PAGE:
In this sentence – Pavarotti was known as much for his larger than life personality as he was for his voice – please explain "larger than life".
Why not, let's begin with Luciano Pavarotti (1935-2007). The Italian tenor, one of the best opera singers of his generation, is better known in China as one of the Three Tenors (José Carreras and Placido Domingo being the other two) who performed in the royal Palace in Beijing. Pavarotti also shared the stage with pop singers (Pavarotti with Friends, including notably Bryan Adams), something few classical musicians would stoop themselves to do. In 1993, he sang for 500,000 fans in New York's Central Park. The next year, he performed under the Eiffel Tower in front of 300,000 Parisians. And in 2003, at the age of 68, he married his former secretary Nicoletta Mantovani....
So you see, Pavarotti had quite an appetite (he had a big belly to show for it too) for music and life.
Before giving definitions, let's bring on more people who are considered larger than life. Albert Einstein was larger than life – his influence went far beyond physics. Louis Armstrong was and remains larger than life – he epitomizes jazz. Yao Ming is larger than life – the guy is 7-foot-6, for starters. Michael Jordan is certainly larger than life – it sometimes felt that he was bigger than the NBA in his playing day. Mahatma Gandhi was larger than life despite his small stature – he brought down the British Empire and closed the entire colonial era....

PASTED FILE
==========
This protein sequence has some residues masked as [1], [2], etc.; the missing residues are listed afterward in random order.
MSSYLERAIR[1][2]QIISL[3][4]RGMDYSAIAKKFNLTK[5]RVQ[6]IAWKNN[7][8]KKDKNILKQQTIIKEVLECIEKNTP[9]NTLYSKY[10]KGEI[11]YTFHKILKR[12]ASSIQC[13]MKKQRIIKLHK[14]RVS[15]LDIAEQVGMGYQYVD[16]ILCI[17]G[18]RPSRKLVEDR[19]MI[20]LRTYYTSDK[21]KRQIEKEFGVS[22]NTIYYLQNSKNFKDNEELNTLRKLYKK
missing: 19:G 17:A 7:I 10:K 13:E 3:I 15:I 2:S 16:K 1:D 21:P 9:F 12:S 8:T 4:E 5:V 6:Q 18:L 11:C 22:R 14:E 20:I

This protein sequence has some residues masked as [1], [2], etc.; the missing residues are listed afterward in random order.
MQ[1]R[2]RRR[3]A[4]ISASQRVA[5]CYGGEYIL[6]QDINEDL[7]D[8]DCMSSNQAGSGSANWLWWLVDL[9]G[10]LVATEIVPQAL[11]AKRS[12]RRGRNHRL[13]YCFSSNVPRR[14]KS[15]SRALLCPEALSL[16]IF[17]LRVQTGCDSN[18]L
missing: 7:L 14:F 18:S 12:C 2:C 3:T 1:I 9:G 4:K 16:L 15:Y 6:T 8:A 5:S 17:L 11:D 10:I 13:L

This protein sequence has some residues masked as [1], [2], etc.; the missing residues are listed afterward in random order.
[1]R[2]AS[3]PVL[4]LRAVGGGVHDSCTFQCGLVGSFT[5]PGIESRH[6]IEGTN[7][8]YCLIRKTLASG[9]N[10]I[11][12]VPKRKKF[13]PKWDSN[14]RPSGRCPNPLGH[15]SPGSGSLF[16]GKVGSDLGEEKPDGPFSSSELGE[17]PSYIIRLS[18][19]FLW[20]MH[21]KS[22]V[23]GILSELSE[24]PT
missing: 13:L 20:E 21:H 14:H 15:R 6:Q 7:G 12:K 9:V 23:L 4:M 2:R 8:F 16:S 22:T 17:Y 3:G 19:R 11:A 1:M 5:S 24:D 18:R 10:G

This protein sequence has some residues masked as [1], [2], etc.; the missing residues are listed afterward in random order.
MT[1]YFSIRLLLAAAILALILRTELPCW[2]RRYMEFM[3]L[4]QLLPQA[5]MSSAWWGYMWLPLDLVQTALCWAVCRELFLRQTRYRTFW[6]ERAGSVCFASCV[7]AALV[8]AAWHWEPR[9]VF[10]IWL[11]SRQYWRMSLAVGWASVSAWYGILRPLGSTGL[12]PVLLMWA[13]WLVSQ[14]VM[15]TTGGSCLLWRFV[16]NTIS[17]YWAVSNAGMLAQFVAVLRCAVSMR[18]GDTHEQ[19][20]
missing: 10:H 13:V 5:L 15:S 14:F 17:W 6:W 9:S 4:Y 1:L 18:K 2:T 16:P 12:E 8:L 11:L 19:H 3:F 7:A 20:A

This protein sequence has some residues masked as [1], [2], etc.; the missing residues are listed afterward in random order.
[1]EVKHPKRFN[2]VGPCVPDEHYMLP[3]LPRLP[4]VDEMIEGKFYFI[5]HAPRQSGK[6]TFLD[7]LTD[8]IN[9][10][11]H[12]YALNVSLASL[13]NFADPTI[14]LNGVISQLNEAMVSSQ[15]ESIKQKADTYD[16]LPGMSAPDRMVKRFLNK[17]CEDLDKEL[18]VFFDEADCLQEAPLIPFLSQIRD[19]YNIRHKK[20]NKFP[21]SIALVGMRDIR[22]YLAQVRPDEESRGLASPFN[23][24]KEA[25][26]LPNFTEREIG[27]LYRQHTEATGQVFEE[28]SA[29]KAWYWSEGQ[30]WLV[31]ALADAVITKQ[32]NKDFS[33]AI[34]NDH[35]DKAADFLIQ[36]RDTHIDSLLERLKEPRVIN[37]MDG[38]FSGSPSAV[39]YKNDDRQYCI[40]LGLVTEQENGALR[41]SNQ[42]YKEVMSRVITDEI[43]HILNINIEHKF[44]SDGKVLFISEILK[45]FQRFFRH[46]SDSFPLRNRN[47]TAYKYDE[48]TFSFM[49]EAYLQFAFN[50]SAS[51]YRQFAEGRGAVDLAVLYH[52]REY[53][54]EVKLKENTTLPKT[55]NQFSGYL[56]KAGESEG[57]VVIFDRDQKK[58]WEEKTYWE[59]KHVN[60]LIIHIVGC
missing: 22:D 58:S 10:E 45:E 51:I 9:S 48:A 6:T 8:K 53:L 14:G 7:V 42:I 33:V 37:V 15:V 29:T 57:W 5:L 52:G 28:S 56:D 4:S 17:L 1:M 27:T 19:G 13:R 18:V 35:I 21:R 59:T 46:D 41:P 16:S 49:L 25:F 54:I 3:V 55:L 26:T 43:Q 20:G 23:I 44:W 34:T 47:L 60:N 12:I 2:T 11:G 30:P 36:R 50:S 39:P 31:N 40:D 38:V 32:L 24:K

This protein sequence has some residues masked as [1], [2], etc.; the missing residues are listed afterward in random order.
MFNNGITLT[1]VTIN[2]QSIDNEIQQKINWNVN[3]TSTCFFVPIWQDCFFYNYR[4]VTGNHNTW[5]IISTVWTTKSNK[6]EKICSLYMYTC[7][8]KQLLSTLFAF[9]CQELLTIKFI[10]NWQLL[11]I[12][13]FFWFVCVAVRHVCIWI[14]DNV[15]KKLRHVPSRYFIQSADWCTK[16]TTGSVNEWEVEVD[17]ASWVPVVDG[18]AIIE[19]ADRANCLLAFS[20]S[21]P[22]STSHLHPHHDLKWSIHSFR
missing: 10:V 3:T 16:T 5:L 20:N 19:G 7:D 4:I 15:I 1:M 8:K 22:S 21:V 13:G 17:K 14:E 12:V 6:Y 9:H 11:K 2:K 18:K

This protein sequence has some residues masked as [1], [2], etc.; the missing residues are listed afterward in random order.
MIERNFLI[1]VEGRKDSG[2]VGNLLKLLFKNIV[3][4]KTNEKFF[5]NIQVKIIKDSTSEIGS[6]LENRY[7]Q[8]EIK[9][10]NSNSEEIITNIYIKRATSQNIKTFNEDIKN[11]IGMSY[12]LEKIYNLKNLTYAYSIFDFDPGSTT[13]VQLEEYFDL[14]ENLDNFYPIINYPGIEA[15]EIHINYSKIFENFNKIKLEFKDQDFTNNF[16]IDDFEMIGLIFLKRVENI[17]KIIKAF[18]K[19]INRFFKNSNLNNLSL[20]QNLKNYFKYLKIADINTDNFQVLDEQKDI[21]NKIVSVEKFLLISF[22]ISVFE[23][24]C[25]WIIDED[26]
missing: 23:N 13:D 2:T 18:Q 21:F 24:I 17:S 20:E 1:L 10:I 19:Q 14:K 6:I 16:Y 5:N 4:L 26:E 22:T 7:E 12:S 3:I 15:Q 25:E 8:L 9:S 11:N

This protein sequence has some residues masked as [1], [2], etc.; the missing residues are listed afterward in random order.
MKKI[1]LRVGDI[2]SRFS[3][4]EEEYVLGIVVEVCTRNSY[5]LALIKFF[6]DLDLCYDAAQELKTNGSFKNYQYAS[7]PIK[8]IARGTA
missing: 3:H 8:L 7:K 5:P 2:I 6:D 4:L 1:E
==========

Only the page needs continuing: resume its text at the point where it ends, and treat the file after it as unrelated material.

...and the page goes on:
These people have all been described as larger than life. Do you see a common thread?
They are unusual. They're extraordinary. They're uncommon. They seems larger than (what we experience in everyday)life. Their achievements seem enlarged, exaggerated and unbelievable. Wilt Chamberlain, for instance, once scored 100 points in one game. In another, he grabbed 55 rebounds alone. Ask Yao and he'll shake his head – One-hundred points and 55 rebounds, come on. No-one will be able to duplicate these numbers (the 55 rebounds especially) ever if they don't change the rules.
Anyways, you get the idea what it means to describe people or things to be larger, or bigger, than life.
Here are more media examples.
1. A headline:
Composer is larger than life; concert isn't
- Los Angeles Times, February 5, 2007.
2. Love the music or not, (Richard) Wagner cannot be ignored. Larger than life in his own lifetime, posthumously he gets no smaller.
- What is it about Wagner? The Sunday Times, August 5, 2007.
3. Long before Elvis Mitchell's last movie review for the New York Times was published, on April 30, it was clear he'd been hired to play against type. Mitchell, over six feet, with two-foot-long dreads (which he tends with Kiehl's products), robed in Costume National and Helmut Lang, will never be your average be-khaki'd Timesman. He's bigger than life, or at least bigger than most print journalists, a road show of pop-culture exuberance who makes the rounds of TV shows, film festivals, and lecture appointments, hobnobbing with stars and industry figures.
- Elvis and His Times, New York Magazine, May 3, 2004.